Andrew Sullivan, blogger and editor of The Dish, announced on Wednesday that he will be giving up blogging after a nearly 15-year run.
“There comes a time when you have to move on to new things, shake your world up, or recognize before you crash that burn-out does happen,” Sullivan wrote in a post entitled, “A Note To My Readers.”
He wrote that he wanted to embrace longer forms of writing and spend more time with his parents and husband, also mentioning his increasing health problems. He thanked his colleagues and readers for their years of support, adding that his publishing company was in a state of “animated suspension.”
Sullivan founded the Dish, originally “The Daily Dish,” as a personal blog in 2000. TIME Magazine later adopted the blog, until Sullivan moved to the Atlantic in 2007 and then The Daily Beast in 2009.
In 2013, The Dish left the Beast to form an independent site under a subscription model. Along the way, the Dish’s masthead grew from a couple of interns to a staff of eight.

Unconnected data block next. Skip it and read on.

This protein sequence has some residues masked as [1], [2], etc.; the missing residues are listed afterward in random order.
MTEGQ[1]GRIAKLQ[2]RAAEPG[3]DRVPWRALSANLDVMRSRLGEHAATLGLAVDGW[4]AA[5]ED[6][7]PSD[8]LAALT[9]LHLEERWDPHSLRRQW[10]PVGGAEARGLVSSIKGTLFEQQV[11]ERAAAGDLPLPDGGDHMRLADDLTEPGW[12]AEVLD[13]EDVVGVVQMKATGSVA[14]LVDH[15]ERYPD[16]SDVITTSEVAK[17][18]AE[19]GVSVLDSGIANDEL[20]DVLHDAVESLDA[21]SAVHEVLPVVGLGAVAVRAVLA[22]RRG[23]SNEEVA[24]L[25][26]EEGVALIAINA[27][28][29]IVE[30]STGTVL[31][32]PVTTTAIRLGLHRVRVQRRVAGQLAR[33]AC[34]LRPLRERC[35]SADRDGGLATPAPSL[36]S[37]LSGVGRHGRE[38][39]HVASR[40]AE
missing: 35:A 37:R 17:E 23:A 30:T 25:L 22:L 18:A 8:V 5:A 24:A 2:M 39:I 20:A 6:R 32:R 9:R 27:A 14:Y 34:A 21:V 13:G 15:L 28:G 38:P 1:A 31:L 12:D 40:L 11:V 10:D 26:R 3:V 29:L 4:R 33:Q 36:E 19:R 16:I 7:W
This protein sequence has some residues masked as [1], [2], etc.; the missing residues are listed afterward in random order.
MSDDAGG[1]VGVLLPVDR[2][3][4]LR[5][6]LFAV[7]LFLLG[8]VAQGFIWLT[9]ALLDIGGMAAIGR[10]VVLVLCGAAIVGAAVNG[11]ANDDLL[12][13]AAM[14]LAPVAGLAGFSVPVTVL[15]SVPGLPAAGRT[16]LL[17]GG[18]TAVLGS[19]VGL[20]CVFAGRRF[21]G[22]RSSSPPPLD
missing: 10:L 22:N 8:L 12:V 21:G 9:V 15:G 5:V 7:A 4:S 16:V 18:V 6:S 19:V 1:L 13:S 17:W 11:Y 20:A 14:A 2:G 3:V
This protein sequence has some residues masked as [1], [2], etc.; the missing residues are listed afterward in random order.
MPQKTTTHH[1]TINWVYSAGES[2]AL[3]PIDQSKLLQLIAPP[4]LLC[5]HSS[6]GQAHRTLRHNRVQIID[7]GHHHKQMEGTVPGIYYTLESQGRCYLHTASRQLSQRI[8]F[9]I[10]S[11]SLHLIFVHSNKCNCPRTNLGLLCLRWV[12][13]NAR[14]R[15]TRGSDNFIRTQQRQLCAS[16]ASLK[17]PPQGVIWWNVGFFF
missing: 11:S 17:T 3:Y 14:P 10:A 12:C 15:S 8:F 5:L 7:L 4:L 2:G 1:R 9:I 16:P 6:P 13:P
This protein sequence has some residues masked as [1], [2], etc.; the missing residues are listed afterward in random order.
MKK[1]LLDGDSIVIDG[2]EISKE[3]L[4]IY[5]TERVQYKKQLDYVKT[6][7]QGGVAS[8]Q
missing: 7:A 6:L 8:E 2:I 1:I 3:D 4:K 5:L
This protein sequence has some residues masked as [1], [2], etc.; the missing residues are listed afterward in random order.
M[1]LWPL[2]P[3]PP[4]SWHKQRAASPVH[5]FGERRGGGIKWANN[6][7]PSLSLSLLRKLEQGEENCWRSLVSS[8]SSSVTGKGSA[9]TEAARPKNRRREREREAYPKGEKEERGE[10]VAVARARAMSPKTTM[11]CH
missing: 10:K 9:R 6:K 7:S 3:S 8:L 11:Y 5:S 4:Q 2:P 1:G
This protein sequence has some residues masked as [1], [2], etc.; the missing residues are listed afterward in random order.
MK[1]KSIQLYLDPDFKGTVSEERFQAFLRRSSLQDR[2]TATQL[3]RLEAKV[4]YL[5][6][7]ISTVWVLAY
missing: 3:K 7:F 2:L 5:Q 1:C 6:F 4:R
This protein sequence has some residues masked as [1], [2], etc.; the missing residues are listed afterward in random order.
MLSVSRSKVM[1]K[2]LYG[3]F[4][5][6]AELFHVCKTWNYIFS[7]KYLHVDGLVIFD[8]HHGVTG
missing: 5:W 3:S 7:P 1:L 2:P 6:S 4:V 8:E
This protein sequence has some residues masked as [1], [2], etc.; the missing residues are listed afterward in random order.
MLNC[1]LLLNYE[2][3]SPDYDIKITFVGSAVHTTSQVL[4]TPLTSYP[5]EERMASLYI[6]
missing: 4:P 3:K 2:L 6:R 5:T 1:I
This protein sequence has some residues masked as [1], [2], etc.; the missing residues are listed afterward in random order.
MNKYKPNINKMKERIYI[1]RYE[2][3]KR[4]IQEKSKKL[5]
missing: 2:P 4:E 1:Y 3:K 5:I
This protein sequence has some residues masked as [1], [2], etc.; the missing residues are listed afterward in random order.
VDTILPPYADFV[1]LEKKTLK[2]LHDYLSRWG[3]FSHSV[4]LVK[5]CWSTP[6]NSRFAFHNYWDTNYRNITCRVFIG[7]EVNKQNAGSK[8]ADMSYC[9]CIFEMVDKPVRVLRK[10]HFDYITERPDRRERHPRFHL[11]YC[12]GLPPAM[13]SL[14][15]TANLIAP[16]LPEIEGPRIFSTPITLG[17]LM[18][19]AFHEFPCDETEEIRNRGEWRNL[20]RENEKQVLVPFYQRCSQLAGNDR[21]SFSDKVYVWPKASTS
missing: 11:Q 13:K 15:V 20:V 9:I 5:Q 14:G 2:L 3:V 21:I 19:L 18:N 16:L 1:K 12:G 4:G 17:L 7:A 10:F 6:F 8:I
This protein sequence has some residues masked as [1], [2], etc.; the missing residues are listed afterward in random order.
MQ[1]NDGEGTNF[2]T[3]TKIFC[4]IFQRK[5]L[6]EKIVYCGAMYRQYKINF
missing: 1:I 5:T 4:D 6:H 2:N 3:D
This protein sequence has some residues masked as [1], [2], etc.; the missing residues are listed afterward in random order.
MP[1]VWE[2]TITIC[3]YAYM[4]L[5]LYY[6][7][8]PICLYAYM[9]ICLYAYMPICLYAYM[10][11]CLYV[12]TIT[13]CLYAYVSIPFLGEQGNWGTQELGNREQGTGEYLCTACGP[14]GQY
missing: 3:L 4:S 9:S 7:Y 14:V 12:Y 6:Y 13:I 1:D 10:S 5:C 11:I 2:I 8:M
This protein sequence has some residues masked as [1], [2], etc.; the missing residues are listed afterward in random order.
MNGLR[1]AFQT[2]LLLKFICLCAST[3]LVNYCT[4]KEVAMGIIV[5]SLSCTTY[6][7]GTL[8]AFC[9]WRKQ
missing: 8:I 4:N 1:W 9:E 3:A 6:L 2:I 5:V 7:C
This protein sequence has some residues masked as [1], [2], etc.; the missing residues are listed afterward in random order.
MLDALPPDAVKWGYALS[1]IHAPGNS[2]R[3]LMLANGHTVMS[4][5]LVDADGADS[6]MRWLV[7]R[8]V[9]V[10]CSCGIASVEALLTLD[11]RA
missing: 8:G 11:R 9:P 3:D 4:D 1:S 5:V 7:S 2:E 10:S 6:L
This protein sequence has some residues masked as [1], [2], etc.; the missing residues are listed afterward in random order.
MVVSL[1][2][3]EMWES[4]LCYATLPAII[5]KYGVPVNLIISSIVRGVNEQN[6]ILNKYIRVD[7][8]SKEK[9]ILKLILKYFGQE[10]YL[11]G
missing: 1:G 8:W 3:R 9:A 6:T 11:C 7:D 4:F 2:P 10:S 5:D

The blog chronicled Sullivan’s journey from backing George W. Bush’s Iraq War in 2003 to his breathless embrace of Barack Obama in 2008 and beyond.
Sullivan earned both praise and ridicule for his daily writing, which included round-the-clock coverage of Iran’s Green movement in 2009 and what critics called an overwrought self-implosion over Obama’s lackluster performance in the first presidential debate of 2012.
In 2013, the British-born Sullivan unsuccessfully attempted to relocate from his adopted home of Washington, D.C. to New York City. He did not graft, resulting in a series of posts on the Dish entitled, “New York Shitty,” in which Sullivan declared his hatred of the city. (“How does anyone manage it?”)
Gawker referred to the ongoing crisis as “Andrew Sullivan’s Stations of the Cross”.
Perhaps as a result of this decade-long connection, Sullivan addressed his preemptive farewell directly to his readers.
“You were there before I met my husband; you were there when I actually got married; and when I finally got my green card; and when Dusty – who still adorns the masthead – died,” he wrote, mentioning his dog. “I can’t describe this relationship outside the rather crude term of ‘mass intimacy’ but as I write this, believe me, my eyes are swimming with tears.”
“But this much I know,” he wrote, “nothing will ever be like this again, which is why it has been so precious; and why it will always be a part of me, wherever I go.”
Ed. Note: The writer of this post, Brendan James, previously worked for Sullivan at The Dish as an intern.
This post has been updated.
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